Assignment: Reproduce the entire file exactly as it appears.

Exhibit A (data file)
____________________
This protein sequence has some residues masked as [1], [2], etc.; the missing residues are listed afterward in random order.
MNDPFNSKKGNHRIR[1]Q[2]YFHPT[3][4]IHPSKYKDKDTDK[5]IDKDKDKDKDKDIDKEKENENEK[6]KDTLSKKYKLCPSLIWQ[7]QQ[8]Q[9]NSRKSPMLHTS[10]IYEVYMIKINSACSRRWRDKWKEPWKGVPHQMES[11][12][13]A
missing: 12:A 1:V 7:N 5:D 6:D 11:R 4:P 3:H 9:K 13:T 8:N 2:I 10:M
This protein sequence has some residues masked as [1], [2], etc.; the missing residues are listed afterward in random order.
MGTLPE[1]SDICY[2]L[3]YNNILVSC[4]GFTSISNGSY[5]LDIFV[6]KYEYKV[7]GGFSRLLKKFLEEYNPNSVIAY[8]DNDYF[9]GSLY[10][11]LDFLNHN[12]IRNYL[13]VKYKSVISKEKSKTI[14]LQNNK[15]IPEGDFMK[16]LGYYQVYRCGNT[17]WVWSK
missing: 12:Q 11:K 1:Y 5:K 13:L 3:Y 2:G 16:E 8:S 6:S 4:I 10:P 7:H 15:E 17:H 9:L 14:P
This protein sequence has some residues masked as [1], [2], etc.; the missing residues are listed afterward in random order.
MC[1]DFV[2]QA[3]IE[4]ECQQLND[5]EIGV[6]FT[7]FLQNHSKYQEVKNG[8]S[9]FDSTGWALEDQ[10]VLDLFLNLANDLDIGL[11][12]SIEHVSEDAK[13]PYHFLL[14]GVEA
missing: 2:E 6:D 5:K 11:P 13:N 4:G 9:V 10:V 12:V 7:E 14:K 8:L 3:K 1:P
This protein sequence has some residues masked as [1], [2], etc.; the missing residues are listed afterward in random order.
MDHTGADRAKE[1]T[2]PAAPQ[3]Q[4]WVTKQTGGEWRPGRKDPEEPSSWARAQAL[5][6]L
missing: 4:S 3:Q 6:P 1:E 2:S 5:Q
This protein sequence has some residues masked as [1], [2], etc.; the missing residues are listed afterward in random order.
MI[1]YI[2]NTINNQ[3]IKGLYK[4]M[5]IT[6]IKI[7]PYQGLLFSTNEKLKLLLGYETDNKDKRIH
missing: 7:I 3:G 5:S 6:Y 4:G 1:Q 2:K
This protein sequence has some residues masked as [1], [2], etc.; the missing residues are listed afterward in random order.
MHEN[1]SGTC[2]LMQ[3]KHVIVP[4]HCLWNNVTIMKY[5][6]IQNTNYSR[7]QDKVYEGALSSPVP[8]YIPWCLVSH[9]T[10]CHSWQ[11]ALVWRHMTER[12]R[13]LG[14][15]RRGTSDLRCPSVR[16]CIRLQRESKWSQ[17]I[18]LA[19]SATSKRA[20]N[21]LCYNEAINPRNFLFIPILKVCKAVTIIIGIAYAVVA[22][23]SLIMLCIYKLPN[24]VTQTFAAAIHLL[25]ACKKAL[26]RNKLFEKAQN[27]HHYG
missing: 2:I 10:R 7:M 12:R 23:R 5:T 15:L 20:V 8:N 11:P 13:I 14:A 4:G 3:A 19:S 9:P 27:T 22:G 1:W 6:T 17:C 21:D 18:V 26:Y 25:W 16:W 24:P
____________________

This protein sequence has some residues masked as [1], [2], etc.; the missing residues are listed afterward in random order.
MNDPFNSKKGNHRIR[1]Q[2]YFHPT[3][4]IHPSKYKDKDTDK[5]IDKDKDKDKDKDIDKEKENENEK[6]KDTLSKKYKLCPSLIWQ[7]QQ[8]Q[9]NSRKSPMLHTS[10]IYEVYMIKINSACSRRWRDKWKEPWKGVPHQMES[11][12][13]A
missing: 12:A 1:V 7:N 5:D 6:D 11:R 4:P 3:H 9:K 13:T 8:N 2:I 10:M
This protein sequence has some residues masked as [1], [2], etc.; the missing residues are listed afterward in random order.
MGTLPE[1]SDICY[2]L[3]YNNILVSC[4]GFTSISNGSY[5]LDIFV[6]KYEYKV[7]GGFSRLLKKFLEEYNPNSVIAY[8]DNDYF[9]GSLY[10][11]LDFLNHN[12]IRNYL[13]VKYKSVISKEKSKTI[14]LQNNK[15]IPEGDFMK[16]LGYYQVYRCGNT[17]WVWSK
missing: 12:Q 11:K 1:Y 5:K 13:L 3:Y 2:G 16:E 8:S 6:S 4:I 10:P 7:H 15:E 17:H 9:L 14:P
This protein sequence has some residues masked as [1], [2], etc.; the missing residues are listed afterward in random order.
MC[1]DFV[2]QA[3]IE[4]ECQQLND[5]EIGV[6]FT[7]FLQNHSKYQEVKNG[8]S[9]FDSTGWALEDQ[10]VLDLFLNLANDLDIGL[11][12]SIEHVSEDAK[13]PYHFLL[14]GVEA
missing: 2:E 6:D 5:K 11:P 13:N 4:G 9:V 10:V 12:V 7:E 14:K 8:L 3:K 1:P
This protein sequence has some residues masked as [1], [2], etc.; the missing residues are listed afterward in random order.
MDHTGADRAKE[1]T[2]PAAPQ[3]Q[4]WVTKQTGGEWRPGRKDPEEPSSWARAQAL[5][6]L
missing: 4:S 3:Q 6:P 1:E 2:S 5:Q
This protein sequence has some residues masked as [1], [2], etc.; the missing residues are listed afterward in random order.
MI[1]YI[2]NTINNQ[3]IKGLYK[4]M[5]IT[6]IKI[7]PYQGLLFSTNEKLKLLLGYETDNKDKRIH
missing: 7:I 3:G 5:S 6:Y 4:G 1:Q 2:K
This protein sequence has some residues masked as [1], [2], etc.; the missing residues are listed afterward in random order.
MHEN[1]SGTC[2]LMQ[3]KHVIVP[4]HCLWNNVTIMKY[5][6]IQNTNYSR[7]QDKVYEGALSSPVP[8]YIPWCLVSH[9]T[10]CHSWQ[11]ALVWRHMTER[12]R[13]LG[14][15]RRGTSDLRCPSVR[16]CIRLQRESKWSQ[17]I[18]LA[19]SATSKRA[20]N[21]LCYNEAINPRNFLFIPILKVCKAVTIIIGIAYAVVA[22][23]SLIMLCIYKLPN[24]VTQTFAAAIHLL[25]ACKKAL[26]RNKLFEKAQN[27]HHYG
missing: 2:I 10:R 7:M 12:R 23:R 5:T 15:L 20:V 8:N 11:P 13:I 14:A 4:G 3:A 19:S 9:P 27:T 22:G 1:W 6:T 17:C 21:D 18:V 26:Y 25:W 16:W 24:P